Cougars would become an unprotected species in New Mexico under a bill that advanced Friday in the Legislature.
The House Agriculture, Water and Wildlife Committee sent the measure forward without recommendation on an 8-2 vote.
The bill would overturn the law that requires a license to hunt cougars. Instead, the mountain cats could be shot or trapped at any time and in any number, putting them in the same league as skunks and coyotes.
Animals are the focus of a number of high-profile bills. Last week, the House wildlife committee killed a bill to outlaw coyote-killing contests. But the full House of Representatives has approved a bill to better protect animals in zoos by adding a criminal penalty.
Rep. Zach Cook, R-Ruidoso, is sponsoring the measure to eliminate protection of cougars, which he called “a cleanup bill,” not one of significant change. Former state game and fish director Jim Lane, serving as Cook’s expert, did most of the talking. He presented the bill as “a common-sense” means of better controlling cougar populations.
Lane said cougars inhabit parts of the state that hunters never reach, so the bill would not threaten to make them extinct. He said 2,000 to 2,500 hunting licenses for cougars are sold in New Mexico each year, but kills number only about 200.
Former state senator Tim Jennings, a Democrat from Roswell, held a stuffed lamb as he testified for the bill. He said the sheep industry once flourished in New Mexico, and predators are one of the main reasons for its steep decline.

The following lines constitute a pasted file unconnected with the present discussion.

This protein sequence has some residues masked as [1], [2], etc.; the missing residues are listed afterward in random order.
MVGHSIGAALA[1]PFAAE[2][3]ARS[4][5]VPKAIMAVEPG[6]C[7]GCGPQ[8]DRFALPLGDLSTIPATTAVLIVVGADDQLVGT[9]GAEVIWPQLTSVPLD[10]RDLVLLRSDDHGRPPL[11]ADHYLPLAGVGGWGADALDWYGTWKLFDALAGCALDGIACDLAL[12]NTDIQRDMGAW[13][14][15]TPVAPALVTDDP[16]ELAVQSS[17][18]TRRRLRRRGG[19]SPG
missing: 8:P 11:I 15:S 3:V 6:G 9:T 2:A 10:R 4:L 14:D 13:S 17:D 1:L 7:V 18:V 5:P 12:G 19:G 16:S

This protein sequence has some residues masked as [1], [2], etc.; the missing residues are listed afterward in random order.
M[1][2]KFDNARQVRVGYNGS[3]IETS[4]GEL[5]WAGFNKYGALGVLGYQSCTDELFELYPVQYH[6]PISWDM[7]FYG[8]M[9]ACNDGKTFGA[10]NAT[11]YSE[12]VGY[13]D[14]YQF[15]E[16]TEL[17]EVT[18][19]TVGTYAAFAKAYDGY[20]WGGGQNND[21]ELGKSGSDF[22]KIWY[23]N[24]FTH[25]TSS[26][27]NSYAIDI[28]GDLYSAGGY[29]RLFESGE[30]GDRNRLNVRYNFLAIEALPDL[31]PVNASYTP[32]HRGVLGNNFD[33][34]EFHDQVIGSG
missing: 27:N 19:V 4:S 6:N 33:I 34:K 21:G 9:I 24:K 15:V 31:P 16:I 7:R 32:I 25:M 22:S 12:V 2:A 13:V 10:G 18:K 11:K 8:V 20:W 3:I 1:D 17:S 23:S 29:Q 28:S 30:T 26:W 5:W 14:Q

Ranchers testified that they have been plagued by drought and cannot afford the losses of livestock caused by cougars. And Republican Rep. Andy Nuñez, a committee member from Hatch who voted for the bill, said he saw an enormous cougar prowling a golf course in Las Cruces. Nuñez said mountains cats are encroaching on cities.
Opponents of the bill far outnumbered those who supported it.
They said Cook’s bill was devoid of any science and called it “a knee-jerk reaction” to anecdotal reports of runaway cougar populations killing pets and livestock.
John Crenshaw of the New Mexico Wildlife Federation testified against the bill, saying it was flawed because it removes protection for females and even cubs.
Other critics of the bill said it is illogical, taking away the legal authority of professionals in the state Department of Game and Fish to manage cougar populations.
William Wiley, of the state chapter of Republicans for Environmental Protection, condemned the proposal. “I am full of fury, and I am full of disgust for this bill,” he said.
A woman from Albuquerque had a similar assessment: “The only killing that should be done today is to kill this bill,” she said.
The Department of Game and Fish “conservatively estimated” that 3,000 to 4,500 cougars inhabit New Mexico.
Alexandra Sandoval, director of the department, said her agency would have no legal authority to respond to complaints about cougars if the bill were approved and signed into law by the governor. She said the department estimates that 700 kills of cougars annually would be the right management number, but it is proceeding with tracking some lions with GPS collars in hopes of getting a better understanding of the population.
Democratic Reps. Bill McCamley of Mesilla Park and Bobby Gonzales of Taos voted against the bill. A mix of Democrats and Republicans supported it.
The bill has two more committee assignments in the House of Representatives. If it clears both, it would reach the full 70-member House for a floor vote.